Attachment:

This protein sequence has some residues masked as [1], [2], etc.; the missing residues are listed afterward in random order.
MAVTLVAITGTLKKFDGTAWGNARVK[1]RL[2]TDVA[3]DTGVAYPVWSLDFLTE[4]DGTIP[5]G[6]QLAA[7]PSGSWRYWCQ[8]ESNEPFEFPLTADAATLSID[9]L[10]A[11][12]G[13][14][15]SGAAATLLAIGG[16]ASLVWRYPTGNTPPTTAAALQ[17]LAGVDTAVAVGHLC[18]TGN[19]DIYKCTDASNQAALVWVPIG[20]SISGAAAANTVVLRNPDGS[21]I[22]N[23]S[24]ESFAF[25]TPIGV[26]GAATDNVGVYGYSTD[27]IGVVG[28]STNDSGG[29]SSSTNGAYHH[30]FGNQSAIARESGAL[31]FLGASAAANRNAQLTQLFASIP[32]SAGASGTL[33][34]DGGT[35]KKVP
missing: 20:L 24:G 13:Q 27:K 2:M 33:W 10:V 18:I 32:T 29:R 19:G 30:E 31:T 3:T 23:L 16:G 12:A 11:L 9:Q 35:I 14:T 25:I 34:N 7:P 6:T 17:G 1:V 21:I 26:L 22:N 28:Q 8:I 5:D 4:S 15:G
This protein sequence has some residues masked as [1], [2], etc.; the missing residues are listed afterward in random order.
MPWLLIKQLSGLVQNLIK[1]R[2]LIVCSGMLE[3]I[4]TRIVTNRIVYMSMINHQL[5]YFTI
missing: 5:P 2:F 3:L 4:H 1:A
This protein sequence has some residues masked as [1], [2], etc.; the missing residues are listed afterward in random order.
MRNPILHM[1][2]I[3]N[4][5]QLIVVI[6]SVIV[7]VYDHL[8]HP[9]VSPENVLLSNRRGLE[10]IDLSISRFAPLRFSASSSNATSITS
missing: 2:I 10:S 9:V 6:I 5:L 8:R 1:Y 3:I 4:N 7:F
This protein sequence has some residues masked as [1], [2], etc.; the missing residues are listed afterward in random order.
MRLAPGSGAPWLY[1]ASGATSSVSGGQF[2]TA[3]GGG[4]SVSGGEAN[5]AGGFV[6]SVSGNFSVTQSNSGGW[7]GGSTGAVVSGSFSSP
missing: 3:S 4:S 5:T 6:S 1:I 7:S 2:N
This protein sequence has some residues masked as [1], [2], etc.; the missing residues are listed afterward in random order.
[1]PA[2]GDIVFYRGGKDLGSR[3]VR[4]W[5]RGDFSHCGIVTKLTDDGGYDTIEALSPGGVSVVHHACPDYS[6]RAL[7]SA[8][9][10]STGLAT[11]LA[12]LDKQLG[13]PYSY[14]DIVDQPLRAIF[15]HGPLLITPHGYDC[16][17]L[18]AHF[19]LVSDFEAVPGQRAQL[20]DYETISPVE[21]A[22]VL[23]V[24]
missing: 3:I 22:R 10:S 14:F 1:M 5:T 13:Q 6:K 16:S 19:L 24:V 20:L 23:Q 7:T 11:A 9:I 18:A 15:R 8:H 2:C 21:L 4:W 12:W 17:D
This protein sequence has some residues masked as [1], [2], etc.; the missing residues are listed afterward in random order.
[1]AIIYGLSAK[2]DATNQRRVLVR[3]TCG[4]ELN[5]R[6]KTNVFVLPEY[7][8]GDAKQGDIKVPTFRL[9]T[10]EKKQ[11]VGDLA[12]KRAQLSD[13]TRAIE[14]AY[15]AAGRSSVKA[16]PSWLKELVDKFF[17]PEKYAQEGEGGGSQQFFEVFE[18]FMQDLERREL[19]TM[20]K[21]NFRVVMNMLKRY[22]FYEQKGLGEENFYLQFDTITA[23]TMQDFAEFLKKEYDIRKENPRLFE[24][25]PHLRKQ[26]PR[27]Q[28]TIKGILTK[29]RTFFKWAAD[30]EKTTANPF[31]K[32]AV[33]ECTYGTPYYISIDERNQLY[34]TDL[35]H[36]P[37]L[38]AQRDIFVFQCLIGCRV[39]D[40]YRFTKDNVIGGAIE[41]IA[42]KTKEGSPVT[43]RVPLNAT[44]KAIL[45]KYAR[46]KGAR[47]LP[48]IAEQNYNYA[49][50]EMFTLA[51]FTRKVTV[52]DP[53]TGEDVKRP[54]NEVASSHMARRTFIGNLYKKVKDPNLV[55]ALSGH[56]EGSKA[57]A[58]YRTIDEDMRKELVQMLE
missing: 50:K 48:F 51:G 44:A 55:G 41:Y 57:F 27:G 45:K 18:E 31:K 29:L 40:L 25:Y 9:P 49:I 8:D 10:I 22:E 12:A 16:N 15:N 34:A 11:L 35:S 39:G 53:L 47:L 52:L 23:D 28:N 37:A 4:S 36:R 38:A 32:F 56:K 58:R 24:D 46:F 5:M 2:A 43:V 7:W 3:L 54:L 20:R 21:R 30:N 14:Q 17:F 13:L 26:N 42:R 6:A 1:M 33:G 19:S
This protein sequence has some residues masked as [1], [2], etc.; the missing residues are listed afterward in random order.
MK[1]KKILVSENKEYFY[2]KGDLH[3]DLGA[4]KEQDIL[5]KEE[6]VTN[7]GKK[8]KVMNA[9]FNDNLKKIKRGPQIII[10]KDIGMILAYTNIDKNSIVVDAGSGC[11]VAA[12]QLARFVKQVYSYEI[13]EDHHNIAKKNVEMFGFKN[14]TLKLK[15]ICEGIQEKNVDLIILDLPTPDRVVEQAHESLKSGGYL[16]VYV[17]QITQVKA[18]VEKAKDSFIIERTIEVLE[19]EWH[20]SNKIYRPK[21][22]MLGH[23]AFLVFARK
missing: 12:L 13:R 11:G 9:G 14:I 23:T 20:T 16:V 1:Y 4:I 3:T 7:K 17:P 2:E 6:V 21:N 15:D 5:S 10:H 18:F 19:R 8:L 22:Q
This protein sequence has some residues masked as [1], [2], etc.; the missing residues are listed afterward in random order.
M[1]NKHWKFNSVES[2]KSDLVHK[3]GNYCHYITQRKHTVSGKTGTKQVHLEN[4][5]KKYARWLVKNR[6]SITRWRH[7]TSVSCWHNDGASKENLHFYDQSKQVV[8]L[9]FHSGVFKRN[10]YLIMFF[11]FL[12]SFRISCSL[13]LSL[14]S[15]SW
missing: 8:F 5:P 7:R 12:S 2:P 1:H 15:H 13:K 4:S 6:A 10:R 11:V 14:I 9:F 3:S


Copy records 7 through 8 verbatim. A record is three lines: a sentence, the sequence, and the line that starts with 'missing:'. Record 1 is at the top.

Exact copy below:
This protein sequence has some residues masked as [1], [2], etc.; the missing residues are listed afterward in random order.
MK[1]KKILVSENKEYFY[2]KGDLH[3]DLGA[4]KEQDIL[5]KEE[6]VTN[7]GKK[8]KVMNA[9]FNDNLKKIKRGPQIII[10]KDIGMILAYTNIDKNSIVVDAGSGC[11]VAA[12]QLARFVKQVYSYEI[13]EDHHNIAKKNVEMFGFKN[14]TLKLK[15]ICEGIQEKNVDLIILDLPTPDRVVEQAHESLKSGGYL[16]VYV[17]QITQVKA[18]VEKAKDSFIIERTIEVLE[19]EWH[20]SNKIYRPK[21][22]MLGH[23]AFLVFARK
missing: 12:L 13:R 11:G 9:G 14:I 23:T 20:T 16:V 1:Y 4:I 3:T 7:K 17:P 2:E 6:V 21:N 15:D 5:S 10:H 18:F 19:R 8:L 22:Q
This protein sequence has some residues masked as [1], [2], etc.; the missing residues are listed afterward in random order.
M[1]NKHWKFNSVES[2]KSDLVHK[3]GNYCHYITQRKHTVSGKTGTKQVHLEN[4][5]KKYARWLVKNR[6]SITRWRH[7]TSVSCWHNDGASKENLHFYDQSKQVV[8]L[9]FHSGVFKRN[10]YLIMFF[11]FL[12]SFRISCSL[13]LSL[14]S[15]SW
missing: 8:F 5:P 7:R 12:S 2:P 1:H 15:H 13:K 4:S 6:A 10:R 11:V 14:I 9:F 3:S